Llorens-Martín says her team used multiple other proteins associated with neuronal development to confirm that the DCX-positive cells were actually young, and were “very strict,” in their criteria for identifying young neurons.

Heather Cameron, a neuroscientist at the National Institute of Mental Health in Bethesda, Maryland, remains persuaded by the new work. Based on the “beauty of the data” in the new study, “I think we can all move forward pretty confidently in the knowledge that what we see in animals will be applicable in humans, she says. “Will this settle the debate? I’m not sure. Should it? Yes.”

https://www.sciencemag.org/news/2019/03/new-neurons-life-old-people-can-still-make-fresh-brain-cells-study-finds?utm_campaign=news_daily_2019-03-25&et_rid=17036503&et_cid=2734364

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hippocampus
The hippocampus is a region of the brain largely responsible for memory formation.

Why can some people comfortably walk between skyscrapers on a high-wire or fearlessly raft Niagara Falls in a wooden barrel, whereas others freeze at the mere thought of climbing off escalators in a shopping mall? In a new study, scientists have found that a certain type of cell in the hippocampus plays a key role.

People differ when it comes to trying dangerous or exhilarating activities. Even siblings can show dramatic differences in risk-taking behaviour. The neural mechanisms that drive risk-taking behaviour are largely unknown. However, scientists from the Department of Neuroscience of Uppsala University in Sweden and the Brain Institute of the Federal University of Rio Grande do Norte in Brazil have found that some cells in the hippocampus play a key role in risk-taking behaviour and anxiety.

In an article published in the journal Nature Communications, the authors show that neurons known as OLM cells, when stimulated, produce a brain rhythm that is present when animals feel safe in a threatening environment (for example, when they are hiding from a predator but aware of the predator’s proximity). The study, produced by Drs. Sanja Mikulovic, Ernesto Restrepo, Klas Kullander and Richardson Leao, among others, showed that anxiety and risk-taking behaviour can be controlled by the manipulation of OLM cells. To find a pathway that quickly and robustly modulates risk-taking behaviour is very important for treatment of pathological anxiety, since reduced risk-taking behaviour is a trait in people with high anxiety levels.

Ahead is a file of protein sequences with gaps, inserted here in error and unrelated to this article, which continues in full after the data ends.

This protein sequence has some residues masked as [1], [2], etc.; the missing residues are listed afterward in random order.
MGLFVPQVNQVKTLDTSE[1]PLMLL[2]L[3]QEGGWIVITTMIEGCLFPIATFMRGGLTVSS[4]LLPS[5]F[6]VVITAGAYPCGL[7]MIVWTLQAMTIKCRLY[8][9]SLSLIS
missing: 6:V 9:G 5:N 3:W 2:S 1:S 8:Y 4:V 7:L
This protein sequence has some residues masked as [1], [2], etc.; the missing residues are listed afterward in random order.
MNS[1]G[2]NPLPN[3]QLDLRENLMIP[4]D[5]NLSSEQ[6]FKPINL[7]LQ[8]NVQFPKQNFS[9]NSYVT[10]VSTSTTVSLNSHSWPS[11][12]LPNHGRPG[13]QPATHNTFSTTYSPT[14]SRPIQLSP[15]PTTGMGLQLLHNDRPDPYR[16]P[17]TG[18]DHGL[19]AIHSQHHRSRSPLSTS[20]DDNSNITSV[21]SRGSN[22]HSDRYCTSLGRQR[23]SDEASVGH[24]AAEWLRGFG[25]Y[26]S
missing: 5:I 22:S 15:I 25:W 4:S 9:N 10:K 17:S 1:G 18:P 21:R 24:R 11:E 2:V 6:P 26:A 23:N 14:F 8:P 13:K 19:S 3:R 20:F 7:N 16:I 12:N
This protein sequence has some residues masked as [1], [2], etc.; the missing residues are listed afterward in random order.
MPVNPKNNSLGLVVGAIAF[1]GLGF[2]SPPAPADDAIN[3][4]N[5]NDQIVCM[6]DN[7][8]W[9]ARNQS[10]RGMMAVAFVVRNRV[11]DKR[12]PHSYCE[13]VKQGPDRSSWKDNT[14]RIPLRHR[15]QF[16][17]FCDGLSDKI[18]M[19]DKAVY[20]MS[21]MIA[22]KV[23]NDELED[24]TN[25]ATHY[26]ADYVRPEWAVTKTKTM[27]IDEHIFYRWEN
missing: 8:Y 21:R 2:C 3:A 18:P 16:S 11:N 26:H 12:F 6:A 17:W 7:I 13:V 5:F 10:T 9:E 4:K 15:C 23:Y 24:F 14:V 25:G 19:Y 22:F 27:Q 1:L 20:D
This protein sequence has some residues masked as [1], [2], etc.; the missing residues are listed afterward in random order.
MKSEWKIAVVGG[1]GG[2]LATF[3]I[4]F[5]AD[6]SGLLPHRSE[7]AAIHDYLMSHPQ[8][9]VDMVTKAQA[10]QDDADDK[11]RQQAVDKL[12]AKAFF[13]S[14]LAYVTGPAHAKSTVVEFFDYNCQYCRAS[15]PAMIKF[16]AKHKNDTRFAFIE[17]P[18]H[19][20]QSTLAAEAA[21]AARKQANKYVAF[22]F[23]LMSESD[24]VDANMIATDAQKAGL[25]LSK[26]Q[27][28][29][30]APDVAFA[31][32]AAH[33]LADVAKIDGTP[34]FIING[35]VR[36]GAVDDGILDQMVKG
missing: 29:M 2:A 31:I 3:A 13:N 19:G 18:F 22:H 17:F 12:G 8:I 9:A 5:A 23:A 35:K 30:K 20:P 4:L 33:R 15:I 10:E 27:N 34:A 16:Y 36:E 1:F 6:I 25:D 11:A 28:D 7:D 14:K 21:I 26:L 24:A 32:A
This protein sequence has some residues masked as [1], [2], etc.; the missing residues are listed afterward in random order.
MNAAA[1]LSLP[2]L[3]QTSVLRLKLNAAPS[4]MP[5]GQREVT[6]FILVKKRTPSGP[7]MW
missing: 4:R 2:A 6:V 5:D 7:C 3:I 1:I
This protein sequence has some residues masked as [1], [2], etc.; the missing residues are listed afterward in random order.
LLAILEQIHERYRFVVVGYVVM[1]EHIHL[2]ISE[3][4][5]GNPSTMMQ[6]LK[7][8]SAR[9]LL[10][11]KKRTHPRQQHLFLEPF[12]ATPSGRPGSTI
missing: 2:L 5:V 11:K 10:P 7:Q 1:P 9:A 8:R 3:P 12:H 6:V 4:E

Adaptive (or normal) anxiety is essential for survival because it protects us from harm. Unfortunately, in a large number of people, anxiety can be dysfunctional and severely interfere with daily life. In these cases, doctors often rely on antidepressants to help patients recover from the dysfunctional state. However, these drugs act in the entire brain and not only in the areas where it is needed, and may therefore cause severe side-effects. Thus, drugs that affect a single brain region or a very specific group of cells may be a major breakthrough in treating anxiety and associated disorders like depression. Another interesting finding in the study is that OLM cells can be controlled by pharmacological agents. In the past, the same group of scientists found that OLM cells were the gatekeepers of memories in the hippocampus, and that these cells were very sensitive to nicotine.

“This finding may explain why people binge-smoke when they are anxious,” says Dr. Richardson Leao, researcher at the Brain Institute of the Federal University of Rio Grande do Norte.

The participation of the hippocampus in emotions is much less studied than its role in memory and cognition. In 2014, for example, the Nobel prize was awarded for the discovery of “place cells” that represent a biological GPS and underlie the memories of where we are located in our surroundings. In the past decade, scientists have also started to appreciate the role of the hippocampus in regulating emotions.